Archive for August, 2008

Aug 28 2008

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Gap in the Old Stone Wall

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Is the environment currently undergoing revolutionary or evolutionary change? I sat down this morning to answer this rather provocative question but drew a blank. So I did what I usually do when thoughts and words don’t come easy to me. I stepped away from my desk and went for a walk.

A few miles outside town, I parked my car at an overgrown turnout and tramped into a stretch of woods I’d visited before. I followed a logging road until it turned sharply eastward, then bushwhacked north from there. That’s when I realized I had forgotten my compass. I continued bushwhacking north, anyway.

The occasional glimpse of a beaver pond on my right kept me oriented, but I was a little concerned about missing the trail that would eventually lead back to the logging road. I was navigating by memory and that’s always a dicey proposition. Just then I remembered a gap in the old stone wall running east-west through these woods. I could pick up the trail there. Finding that gap would be tricky, though. I didn’t know this area that well.

A few vaguely familiar landmarks cropped up along the way: a half-dead maple tree, a soggy crease in the earth, a huge boulder. None of these things had been on my mind when I stepped into the woods, yet somehow I recognized them. Together they led me to the gap in the old stone wall and then to the trail. Amazing. I couldn’t have done better with a map.

That is how evolution works, I think. Wild nature winds through the material world and, by virtue of trial and error, eventually gets to where it needs to be. Nature itself has memory, reaching beyond the memories of the countless individual plants and animals in it.

When great change occurs, it occurs suddenly, so we are tempted to think it is the result of some obvious set of circumstances rooted in the present. But we aren’t seeing the big picture. That is why humankind has a hard time grasping the causal relationship between, say, the burning of fossil fuels over the past two centuries and global warming. We expect things to develop in a time frame that we can readily comprehend – one corresponding to our lifespans. Yet sometimes it takes many, many years for things to reach fruition. What we perceive as a revolution in nature, a dramatic event, is but a snapshot in a long, drawn out evolutionary process.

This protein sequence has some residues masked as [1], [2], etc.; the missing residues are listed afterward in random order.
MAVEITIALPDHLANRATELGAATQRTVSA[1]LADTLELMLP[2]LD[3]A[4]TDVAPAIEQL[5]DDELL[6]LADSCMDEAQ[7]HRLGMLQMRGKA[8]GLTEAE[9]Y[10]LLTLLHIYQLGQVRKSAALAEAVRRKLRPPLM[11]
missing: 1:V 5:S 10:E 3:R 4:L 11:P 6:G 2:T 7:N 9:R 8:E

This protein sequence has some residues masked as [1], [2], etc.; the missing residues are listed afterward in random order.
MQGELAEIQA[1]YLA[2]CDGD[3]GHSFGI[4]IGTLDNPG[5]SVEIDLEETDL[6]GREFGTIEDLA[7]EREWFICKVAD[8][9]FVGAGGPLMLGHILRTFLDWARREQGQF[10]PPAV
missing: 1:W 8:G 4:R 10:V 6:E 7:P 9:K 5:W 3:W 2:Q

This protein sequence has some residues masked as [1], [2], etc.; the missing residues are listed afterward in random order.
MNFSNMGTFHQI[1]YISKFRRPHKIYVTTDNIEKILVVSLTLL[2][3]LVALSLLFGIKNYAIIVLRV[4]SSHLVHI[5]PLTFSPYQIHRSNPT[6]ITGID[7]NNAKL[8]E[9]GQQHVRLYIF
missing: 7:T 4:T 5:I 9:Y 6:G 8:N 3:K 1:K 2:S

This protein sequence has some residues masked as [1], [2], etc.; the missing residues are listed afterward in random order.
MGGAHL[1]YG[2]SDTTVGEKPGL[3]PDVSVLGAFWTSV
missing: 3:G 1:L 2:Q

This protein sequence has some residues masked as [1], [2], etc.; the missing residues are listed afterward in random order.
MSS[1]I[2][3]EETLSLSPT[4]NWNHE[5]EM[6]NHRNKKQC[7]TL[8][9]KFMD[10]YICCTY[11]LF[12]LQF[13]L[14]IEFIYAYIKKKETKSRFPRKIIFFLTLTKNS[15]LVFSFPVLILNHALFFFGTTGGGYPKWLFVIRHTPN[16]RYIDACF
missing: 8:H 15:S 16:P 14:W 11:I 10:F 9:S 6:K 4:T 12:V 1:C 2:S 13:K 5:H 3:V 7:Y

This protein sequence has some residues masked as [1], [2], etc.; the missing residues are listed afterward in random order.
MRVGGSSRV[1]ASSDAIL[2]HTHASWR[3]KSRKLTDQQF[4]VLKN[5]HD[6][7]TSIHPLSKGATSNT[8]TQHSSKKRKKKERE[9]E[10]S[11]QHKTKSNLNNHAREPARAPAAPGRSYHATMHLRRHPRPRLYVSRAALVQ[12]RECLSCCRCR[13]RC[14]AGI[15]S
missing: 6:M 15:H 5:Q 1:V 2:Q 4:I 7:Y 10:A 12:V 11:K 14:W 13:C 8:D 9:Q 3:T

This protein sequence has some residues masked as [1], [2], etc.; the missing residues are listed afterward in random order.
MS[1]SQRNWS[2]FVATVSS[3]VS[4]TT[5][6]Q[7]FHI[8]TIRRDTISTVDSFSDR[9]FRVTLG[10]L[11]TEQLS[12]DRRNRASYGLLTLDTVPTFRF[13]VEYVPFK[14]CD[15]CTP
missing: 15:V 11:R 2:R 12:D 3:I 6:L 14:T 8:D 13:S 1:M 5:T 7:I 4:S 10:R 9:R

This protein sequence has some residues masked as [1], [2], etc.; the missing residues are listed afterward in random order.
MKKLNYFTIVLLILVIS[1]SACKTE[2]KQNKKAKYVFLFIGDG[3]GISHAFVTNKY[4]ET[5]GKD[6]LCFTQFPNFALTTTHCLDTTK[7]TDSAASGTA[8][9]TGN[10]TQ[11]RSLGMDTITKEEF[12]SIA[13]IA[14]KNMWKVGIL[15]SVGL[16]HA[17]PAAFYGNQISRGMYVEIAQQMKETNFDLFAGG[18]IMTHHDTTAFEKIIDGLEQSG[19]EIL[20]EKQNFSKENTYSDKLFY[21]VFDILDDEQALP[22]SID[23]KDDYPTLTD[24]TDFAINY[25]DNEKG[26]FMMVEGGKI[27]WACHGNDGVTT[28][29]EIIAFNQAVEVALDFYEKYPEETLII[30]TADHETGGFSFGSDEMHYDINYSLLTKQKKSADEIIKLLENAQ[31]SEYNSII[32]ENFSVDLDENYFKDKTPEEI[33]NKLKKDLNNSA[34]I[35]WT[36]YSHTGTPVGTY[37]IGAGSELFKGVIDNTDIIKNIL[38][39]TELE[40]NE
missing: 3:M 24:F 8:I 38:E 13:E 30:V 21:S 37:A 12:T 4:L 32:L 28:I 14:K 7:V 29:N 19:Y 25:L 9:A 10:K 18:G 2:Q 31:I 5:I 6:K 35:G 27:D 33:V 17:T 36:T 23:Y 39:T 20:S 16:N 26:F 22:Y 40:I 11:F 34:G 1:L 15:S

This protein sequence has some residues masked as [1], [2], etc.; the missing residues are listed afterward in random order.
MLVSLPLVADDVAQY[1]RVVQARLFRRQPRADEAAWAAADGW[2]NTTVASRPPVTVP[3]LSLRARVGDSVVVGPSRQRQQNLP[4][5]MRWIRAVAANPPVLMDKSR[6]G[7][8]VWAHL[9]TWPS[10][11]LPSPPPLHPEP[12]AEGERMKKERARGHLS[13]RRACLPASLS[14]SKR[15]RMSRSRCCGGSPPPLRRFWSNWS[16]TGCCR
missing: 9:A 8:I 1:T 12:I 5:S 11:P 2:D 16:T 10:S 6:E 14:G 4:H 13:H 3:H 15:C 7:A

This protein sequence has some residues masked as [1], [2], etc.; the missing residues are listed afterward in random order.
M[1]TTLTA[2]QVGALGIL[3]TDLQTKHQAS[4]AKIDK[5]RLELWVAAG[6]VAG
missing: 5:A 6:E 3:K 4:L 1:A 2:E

The great changes we are seeing in the world around us these days were set in motion generations ago. Consequently, it’ll take a while to set them right. And to do so may require a significant change in our own way of thinking and doing things.

I picked up a game trail on the other side of the old stone wall and tagged the logging road shortly thereafter. The rest of the outing was an easy walk back to the car. Funny how some part of me knew the way through these woods even though I had no conscious memory of it. Still, I’ll make sure to carry a compass the next time I go for a hike.

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Aug 24 2008

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A Quick Jaunt up Aldis Hill

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I slipped into the forest shade at midday, getting away from abstract literary matters for a while. The smell of earth, lush vegetation, dried leaf matter and rotting wood worked its magic on me. It was the smell of wild happiness, reminding me of more remote places I would soon visit. The trees welcomed me with open arms.

To make the short hike last, I cut my pace. A spider’s web glistened in a shaft of light. Leaves rustled ever so quietly in a gentle breeze. A katydid sang its late summer song. The boulders and downed trees scattered about the forest floor seemed timeless and unchanged. I’d seen them all many times before.

The green infinity extending from me in every direction was an illusion to be sure. Aldis Hill is, after all, less than a square mile of forest located on the edge of town. A mere pocket of wildness.

Much to my dog’s disappointment, no squirrels stirred about the forest floor. No bird sang in the heat of the day either. I followed the well-beaten path underfoot all the way to the top of the hill, past the lookout, past secondary paths trailing away. I reveled in the sweaty pant uphill even though it went by all too quickly. My reward was a patch of white asters in bloom near the summit and a passing view of larger hills to the east. A two-note whistle to Matika, who had wandered off, put her back at my side without hesitation. Good dog.

Everyone should have a place like this – an arboreal sanctuary only a few minutes away from home where wild nature can be sampled, triggering memories of more adventurous outings. Some of my best ideas have come to me on this hill, along with a number of unexpected insights. The mind needs lots of space in which to expand if it is to reach beyond the commonplace. Fresh air feeds it. The surrounding forest encourages contemplation. Sometimes an hour is all it takes.

The easy ramble back to the car was one long daydream. I returned to the starting point and popped out of the woods faster than expected. A glimpse through the trees at Lake Champlain in the distance, then into the car I went for the drive home. Back to work. But I’d visited a familiar haunt and was better off for it. Not a deep woods experience, but good enough for the time being.